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First Lady, Infant Mortality Task Force Review Progress


            Office of Gov. Dennis Daugaard

500 E. Capitol Ave.

Pierre, S.D. 57501

(605) 773-3212



 FOR IMMEDIATE RELEASE:  Wednesday, Jan. 16, 2013

CONTACT:  Barb Buhler, Department of Health, 605-773-3361


                                                   First Lady, Infant Mortality Task Force Review Progress


PIERRE, S.D. – One year after concluding its study and presenting its recommendations, the Governor’s Task Force on Infant Mortality has issued a progress report that notes significant improvement efforts in areas from prenatal care to safe sleep practices.


“Reducing South Dakota’s infant mortality rate will require sustained effort,” said First Lady Linda Daugaard, who chaired the task force. “It’s not something we can expect to turn around quickly. That’s why I’m so pleased to see the continued commitment of the task force members. I can’t thank them enough for their dedication to this important work.”


Promoting safe sleep practices was a key recommendation of the task force. The First Lady noted that the state has distributed more than 550 safe sleep kits to families in need of safe places for their babies to sleep. Another 600 kits went to licensed child care providers, foster care families and abuse shelters.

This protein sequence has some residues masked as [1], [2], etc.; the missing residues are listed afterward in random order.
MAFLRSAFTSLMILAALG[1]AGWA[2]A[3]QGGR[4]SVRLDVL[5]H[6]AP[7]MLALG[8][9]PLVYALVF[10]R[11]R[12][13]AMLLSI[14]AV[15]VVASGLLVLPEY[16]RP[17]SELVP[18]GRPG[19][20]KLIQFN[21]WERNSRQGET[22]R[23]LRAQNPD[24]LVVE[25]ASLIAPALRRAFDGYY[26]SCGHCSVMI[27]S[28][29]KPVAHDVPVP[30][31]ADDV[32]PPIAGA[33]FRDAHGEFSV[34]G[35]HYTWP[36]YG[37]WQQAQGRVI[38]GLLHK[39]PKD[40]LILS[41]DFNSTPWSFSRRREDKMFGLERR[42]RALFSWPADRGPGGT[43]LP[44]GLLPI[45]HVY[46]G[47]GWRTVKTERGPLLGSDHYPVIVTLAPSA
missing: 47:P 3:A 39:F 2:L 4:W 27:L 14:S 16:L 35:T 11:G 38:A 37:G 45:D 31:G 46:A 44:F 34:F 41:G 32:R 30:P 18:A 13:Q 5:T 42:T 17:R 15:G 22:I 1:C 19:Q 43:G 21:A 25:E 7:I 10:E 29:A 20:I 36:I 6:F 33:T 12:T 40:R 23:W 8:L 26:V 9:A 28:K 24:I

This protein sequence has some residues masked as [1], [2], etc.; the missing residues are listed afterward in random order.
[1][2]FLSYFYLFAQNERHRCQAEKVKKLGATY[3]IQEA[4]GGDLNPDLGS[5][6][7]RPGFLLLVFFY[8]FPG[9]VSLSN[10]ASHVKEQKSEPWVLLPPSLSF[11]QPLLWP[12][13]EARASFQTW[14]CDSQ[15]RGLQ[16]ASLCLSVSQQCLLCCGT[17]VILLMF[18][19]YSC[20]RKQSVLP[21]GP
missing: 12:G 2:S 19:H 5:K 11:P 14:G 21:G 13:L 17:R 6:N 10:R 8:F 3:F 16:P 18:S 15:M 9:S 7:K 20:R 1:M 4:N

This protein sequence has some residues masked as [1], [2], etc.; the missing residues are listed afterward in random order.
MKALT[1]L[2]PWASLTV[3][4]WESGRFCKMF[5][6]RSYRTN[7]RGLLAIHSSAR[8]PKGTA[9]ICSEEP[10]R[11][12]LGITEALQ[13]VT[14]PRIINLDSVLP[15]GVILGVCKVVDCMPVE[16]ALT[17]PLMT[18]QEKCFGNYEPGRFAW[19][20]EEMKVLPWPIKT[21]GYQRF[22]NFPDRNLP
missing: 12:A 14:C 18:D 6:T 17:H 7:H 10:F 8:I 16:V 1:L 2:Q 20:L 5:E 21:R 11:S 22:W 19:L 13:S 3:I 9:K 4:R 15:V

Each kit includes a crib, a sheet with a safe sleep message, a pacifier, a sleep sack, and an educational brochure about safe-sleep practices such as putting babies to sleep on their backs and removing soft objects and bedding from cribs.



Mrs. Daugaard said the safe sleep initiative is a true public-private partnership with many hospitals in the state purchasing and providing the kits, often with fund-raising support from their local communities.


South Dakota recently won the small-state category in the 2012 Text4baby State Enrollment Contest. Pregnant women who enroll in Text4baby receive text messages about prenatal care, baby health, parenting and other information during their pregnancies and the first year of their babies’ lives. South Dakota enrolled more than 1,900 women during the contest at locations ranging from state Health Department nursing and WIC program offices to private clinics and domestic violence shelters.


The First Lady said work is also continuing on other strategies recommended by the task force, including infant death reviews and expanded home-visiting programs.


About 80 South Dakota infants die each year before their first birthdays. The state’s infant death rate is higher than the national rate as well as that of neighboring North Dakota, Minnesota, Nebraska and Montana.


The Governor’s Task Force on Infant Mortality progress report can be found on this South Dakota Department of Health website: doh.sd.gov/InfantMortality/documents/12-monthupdate.pdf